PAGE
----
Re: [R] generalized linear mixed models - how to compare?

From: Peter Spreeuwenberg <p.spreeuwenberg_at_nivel.nl>
Date: Mon 18 Apr 2005 - 23:50:17 EST

  Liset

 Dat moet lukken en hoe sneller je het anlevert hoe eerder je resultaten terug ziet. Dus, Ik wacht af.

groet Peter S

Date sent:      	Sun, 17 Apr 2005 18:07:28 +0100 (BST)
From:           	Prof Brian Ripley <ripley@stats.ox.ac.uk>
To:             	Deepayan Sarkar <deepayan@stat.wisc.edu>
Subject:        	Re: [R] generalized linear mixed models - how to compare?
Copies to:      	r-help@stat.math.ethz.ch,
	Nestor Fernandez <nestor.fernandez@ufz.de>

> On Sun, 17 Apr 2005, Deepayan Sarkar wrote:
>
> > On Sunday 17 April 2005 08:39, Nestor Fernandez wrote:
>
> >> I want to evaluate several generalized linear mixed models, including
> >> the null model, and select the best approximating one. I have tried
> >> glmmPQL (MASS library) and GLMM (lme4) to fit the models. Both result
> >> in similar parameter estimates but fairly different likelihood
> >> estimates.
> >> My questions:
> >> 1- Is it correct to calculate AIC for comparing my models, given that
> >> they use quasi-likelihood estimates? If not, how can I compare them?
> >> 2- Why the large differences in likelihood estimates between the two
> >> procedures?
> >
> > The likelihood reported by glmmPQL is wrong, as it's the likelihood of
> > an incorrect model (namely, an lme model that approximates the correct
> > glmm model).
>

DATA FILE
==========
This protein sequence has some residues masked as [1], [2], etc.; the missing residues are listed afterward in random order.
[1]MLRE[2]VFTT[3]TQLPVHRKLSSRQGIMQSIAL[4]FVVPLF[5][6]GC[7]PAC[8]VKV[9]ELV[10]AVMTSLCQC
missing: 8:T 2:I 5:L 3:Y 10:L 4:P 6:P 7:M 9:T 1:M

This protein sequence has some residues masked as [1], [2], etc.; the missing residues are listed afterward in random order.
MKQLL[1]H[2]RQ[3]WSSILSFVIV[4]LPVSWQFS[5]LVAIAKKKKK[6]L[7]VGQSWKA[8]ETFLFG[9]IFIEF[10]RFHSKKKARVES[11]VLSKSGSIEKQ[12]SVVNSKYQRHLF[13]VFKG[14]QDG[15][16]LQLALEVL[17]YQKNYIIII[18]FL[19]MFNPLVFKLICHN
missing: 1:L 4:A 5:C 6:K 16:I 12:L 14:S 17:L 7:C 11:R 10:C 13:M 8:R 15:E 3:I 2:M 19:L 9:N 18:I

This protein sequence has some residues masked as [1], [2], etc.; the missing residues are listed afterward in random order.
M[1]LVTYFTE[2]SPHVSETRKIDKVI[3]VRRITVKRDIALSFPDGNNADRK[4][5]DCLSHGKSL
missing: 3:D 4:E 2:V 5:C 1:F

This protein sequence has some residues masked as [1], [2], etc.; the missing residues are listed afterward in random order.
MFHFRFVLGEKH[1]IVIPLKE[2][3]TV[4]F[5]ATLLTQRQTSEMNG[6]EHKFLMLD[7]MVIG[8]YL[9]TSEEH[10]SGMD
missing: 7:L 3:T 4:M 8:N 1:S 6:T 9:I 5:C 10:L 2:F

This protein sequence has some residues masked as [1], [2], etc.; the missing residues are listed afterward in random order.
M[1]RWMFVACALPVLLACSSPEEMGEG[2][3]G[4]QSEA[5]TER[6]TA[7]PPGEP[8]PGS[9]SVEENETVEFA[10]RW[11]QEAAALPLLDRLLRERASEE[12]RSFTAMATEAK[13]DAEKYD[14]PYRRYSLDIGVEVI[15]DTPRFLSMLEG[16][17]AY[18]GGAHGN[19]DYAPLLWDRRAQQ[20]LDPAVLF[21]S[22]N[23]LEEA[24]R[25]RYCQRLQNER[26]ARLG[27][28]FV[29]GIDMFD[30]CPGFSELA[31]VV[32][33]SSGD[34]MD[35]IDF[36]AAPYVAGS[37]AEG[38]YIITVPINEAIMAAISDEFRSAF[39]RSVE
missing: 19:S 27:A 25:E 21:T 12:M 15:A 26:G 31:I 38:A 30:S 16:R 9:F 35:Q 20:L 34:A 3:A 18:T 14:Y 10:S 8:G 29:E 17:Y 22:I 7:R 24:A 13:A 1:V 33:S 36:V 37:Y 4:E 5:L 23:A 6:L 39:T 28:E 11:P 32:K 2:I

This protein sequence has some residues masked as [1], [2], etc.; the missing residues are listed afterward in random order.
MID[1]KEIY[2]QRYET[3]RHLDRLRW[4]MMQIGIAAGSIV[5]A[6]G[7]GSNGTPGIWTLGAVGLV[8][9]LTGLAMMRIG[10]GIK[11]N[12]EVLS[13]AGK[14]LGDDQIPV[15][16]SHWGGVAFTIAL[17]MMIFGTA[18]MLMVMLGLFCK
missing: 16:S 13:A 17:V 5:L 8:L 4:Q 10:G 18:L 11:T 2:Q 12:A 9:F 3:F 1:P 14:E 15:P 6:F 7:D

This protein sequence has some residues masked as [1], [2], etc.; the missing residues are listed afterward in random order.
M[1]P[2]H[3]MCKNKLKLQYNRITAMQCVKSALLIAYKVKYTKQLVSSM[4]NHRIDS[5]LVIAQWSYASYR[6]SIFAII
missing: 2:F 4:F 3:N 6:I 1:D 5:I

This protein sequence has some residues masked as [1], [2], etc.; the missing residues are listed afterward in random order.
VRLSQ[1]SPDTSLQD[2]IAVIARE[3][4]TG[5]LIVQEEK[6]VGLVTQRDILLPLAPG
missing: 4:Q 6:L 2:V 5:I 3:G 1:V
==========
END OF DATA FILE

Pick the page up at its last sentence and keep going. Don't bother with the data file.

> Actually glmmPQL does not report a likelihood. It returns an object of
> class "lme", but you need to refer to the reference for how to interpret
> that. It *is* support software for a book.
>
> > GLMM uses (mostly) the same procedure to get parameter estimates, but as
> > a final step calculates the likelihood for the correct model for those
> > estimates (so the likelihood reported by it should be fairly reliable).
>
> Well, perhaps but I need more convincing. The likelihood involves many
> high-dimensional non-analytic integrations, so I do not see how GLMM can
> do those integrals -- it might approximate them, but that would not be
> `calculates the likelihood for the correct model'. It would be helpful to
> have a clarification of this claim. (Our experiments show that finding an
> accurate value of the log-likelihood is difficult and many available
> pieces of software differ in their values by large amounts.)
>
> Further, since neither procedure does ML fitting, this is not a maximized
> likelihood as required to calculate an AIC value. And even if it were,
> you need to be careful as often one GLMM is a boundary value for another,
> in which case the theory behind AIC needs adjustment.
>
> --
> Brian D. Ripley, ripley@stats.ox.ac.uk
> Professor of Applied Statistics, http://www.stats.ox.ac.uk/~ripley/
> University of Oxford, Tel: +44 1865 272861 (self)
> 1 South Parks Road, +44 1865 272866 (PA)
> Oxford OX1 3TG, UK Fax: +44 1865 272595
>
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https://stat.ethz.ch/mailman/listinfo/r-help PLEASE do read the posting guide! http://www.R-project.org/posting-guide.html Received on Mon Apr 18 23:54:56 2005

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